Chris Dickerson Apr. 30, 2013, 6:11pm

WASHINGTON -- The U.S. Department of Justice has filed a second lawsuit against Novartis Pharmaceuticals over alleged kickbacks to health care providers.

The complaint seeks damages and civil penalties under the False Claims Act and under the common law for paying kickbacks to doctors to induce them to prescribe Novartis products that were reimbursed by federal health care programs.

"Kickback schemes like those alleged in this case not only call into question the integrity of individual medical decisions, but they also raise the cost of health care for all of us," Stuart F. Delery, Acting Assistant Attorney General for the Civil Division, said in a press release. "Patients deserve care based on a doctor's sound medical judgment, not the doctor's personal financial interest.

"The Department of Justice will continue to pursue companies that use improper incentives, like those alleged here, to promote their products."

"As alleged, Novartis corrupted the prescription drug dispensing process with multi-million dollar 'incentive programs' that targeted doctors who, in exchange for illegal kickbacks, steered patients toward its drugs," U.S. Attorney for the Southern District of New York Preet Bharara said in the release. "And for its investment, Novartis reaped dramatically increased profits on these drugs, and Medicare, Medicaid, and other federal healthcare programs were left holding the bag, doling out millions of dollars in kickback-tainted claims.

"Healthcare fraud imposes tremendous costs and causes great harm to an already burdened healthcare system, and the government will not tolerate it. The widespread kickback fraud alleged in our two lawsuits against Novartis -- which only a few years ago settled a False Claims Act case involving violations of the Anti-Kickback Statute based on illegal payments to doctors -- makes us question whether Novartis is getting the message."

In the complaint, filed in the Southern District of New York, the DOJ claims Novartis "systematically violated the Anti-Kickback Statute," which prohibits the payment of remuneration to induce referrals of items or services covered by Medicare, Medicaid, and other federally-funded programs.

It claims Novartis violated its own internal policies concerning speaker programs, which require that the programs have an educational purpose and that slides about the company's drugs be presented. Novartis violated the Anti-Kickback Statute by paying doctors to speak about certain drugs, including its hypertension drugs Lotrel and Valturna and its diabetes drug Starlix, at events that were often little or nothing more than social occasions for the doctors. The payments and lavish dinners given to the doctors were, in reality, kickbacks to the speakers and attendees to induce them to write prescriptions for Novartis drugs.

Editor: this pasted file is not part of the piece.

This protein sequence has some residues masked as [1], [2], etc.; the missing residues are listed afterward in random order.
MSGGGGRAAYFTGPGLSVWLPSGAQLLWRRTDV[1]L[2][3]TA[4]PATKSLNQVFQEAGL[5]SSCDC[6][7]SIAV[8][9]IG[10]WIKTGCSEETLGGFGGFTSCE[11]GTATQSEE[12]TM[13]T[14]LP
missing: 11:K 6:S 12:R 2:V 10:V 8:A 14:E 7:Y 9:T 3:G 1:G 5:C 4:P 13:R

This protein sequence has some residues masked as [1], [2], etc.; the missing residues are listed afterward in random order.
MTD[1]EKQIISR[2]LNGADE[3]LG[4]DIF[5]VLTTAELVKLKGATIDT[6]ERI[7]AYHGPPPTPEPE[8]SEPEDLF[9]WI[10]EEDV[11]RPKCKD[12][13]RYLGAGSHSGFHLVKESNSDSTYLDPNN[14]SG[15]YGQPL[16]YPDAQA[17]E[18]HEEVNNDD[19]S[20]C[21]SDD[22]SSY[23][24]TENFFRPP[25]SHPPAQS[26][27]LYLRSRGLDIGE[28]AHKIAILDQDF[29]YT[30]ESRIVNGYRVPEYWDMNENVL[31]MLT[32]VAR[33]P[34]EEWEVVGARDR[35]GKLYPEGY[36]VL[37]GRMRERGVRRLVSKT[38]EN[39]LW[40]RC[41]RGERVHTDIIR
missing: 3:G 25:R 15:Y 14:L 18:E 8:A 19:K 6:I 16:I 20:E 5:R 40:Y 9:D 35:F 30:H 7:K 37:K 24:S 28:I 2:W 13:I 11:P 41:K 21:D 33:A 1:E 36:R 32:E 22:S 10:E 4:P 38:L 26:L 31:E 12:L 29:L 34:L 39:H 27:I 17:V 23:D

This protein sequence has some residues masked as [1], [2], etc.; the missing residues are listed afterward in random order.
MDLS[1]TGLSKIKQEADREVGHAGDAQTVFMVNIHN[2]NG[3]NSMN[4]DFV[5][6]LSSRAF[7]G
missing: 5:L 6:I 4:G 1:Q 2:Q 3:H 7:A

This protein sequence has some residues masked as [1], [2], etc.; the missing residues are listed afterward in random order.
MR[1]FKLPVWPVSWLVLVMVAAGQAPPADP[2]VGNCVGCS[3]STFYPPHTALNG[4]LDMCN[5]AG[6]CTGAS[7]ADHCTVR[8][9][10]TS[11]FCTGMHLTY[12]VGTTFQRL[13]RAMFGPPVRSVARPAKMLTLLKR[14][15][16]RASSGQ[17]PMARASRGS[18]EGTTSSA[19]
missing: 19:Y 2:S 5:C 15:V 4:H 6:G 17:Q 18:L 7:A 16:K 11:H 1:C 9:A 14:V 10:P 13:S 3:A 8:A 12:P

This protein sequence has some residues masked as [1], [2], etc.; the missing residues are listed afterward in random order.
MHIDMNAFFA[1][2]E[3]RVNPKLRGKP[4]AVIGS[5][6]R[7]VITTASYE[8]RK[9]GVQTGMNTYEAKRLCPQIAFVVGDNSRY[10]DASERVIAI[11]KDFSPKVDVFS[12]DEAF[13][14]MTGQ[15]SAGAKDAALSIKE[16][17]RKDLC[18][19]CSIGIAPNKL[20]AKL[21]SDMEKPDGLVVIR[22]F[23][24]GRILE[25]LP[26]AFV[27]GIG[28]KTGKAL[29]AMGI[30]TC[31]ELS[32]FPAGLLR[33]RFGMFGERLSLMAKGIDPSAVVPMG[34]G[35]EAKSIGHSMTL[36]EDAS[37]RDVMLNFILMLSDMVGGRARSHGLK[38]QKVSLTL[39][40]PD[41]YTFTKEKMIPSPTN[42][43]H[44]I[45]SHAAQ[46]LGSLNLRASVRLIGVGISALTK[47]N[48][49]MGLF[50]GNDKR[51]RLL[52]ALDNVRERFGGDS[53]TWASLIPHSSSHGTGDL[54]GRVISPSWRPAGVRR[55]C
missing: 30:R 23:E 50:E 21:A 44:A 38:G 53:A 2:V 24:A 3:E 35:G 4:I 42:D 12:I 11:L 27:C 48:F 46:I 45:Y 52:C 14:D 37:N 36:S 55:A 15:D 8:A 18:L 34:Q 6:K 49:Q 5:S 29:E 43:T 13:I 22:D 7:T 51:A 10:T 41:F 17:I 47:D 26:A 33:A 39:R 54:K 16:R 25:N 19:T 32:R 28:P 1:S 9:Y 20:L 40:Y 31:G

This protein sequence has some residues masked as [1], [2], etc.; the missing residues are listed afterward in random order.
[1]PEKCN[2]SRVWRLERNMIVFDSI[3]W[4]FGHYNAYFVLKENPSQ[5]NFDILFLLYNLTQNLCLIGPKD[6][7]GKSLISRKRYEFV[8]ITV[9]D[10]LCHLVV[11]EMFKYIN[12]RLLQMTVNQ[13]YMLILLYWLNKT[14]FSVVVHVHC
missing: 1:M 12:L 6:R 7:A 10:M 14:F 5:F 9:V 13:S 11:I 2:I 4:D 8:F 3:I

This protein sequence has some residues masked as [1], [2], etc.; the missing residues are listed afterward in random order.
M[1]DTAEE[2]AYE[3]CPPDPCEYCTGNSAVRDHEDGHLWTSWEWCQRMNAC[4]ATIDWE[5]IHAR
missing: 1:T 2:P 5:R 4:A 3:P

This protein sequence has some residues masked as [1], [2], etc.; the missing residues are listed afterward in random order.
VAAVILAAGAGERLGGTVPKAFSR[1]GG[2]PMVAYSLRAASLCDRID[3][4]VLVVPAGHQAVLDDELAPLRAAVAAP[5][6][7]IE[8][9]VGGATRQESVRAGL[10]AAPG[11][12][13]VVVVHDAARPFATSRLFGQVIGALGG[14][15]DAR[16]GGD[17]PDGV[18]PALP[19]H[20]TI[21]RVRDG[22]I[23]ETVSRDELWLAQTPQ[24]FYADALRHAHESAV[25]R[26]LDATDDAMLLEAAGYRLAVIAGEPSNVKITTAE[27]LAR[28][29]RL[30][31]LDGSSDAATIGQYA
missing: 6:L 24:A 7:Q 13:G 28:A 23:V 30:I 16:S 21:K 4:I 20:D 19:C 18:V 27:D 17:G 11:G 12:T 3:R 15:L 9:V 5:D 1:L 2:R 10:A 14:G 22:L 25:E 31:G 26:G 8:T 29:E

The DOJ says that, in many instances, Novartis made payments to doctors for purported speaker programs that either did not occur at all or that had few or no attendees, and thousands of programs were held all over the country at which few or no slides were shown and the doctors who participated spent little or no time discussing the drug at issue.

As a result of its actions, Novartis caused the submission of numerous false claims for drugs to federal health care programs, including Medicare, Medicaid, TRICARE and the Department of Veterans Affairs health care program, resulting in millions of dollars in reimbursements, according to the DOJ.

The complaint seeks damages and penalties under the False Claims Act for the false claims for reimbursement for Lotrel, Valturna, and Stalix, as well as for other Novartis cardiovascular drugs. In addition, the United States seeks damages under the common law.

The complaint was filed in a lawsuit brought under the qui tam, or whistleblower, provisions of the False Claims Act by Oswald Bilotta, a former Novartis sales representative. Under the Act'squi tam provisions, a private citizen, known as a "relator," can sue on behalf of the United States and share in any recovery. The United States may join the lawsuit, which it did.

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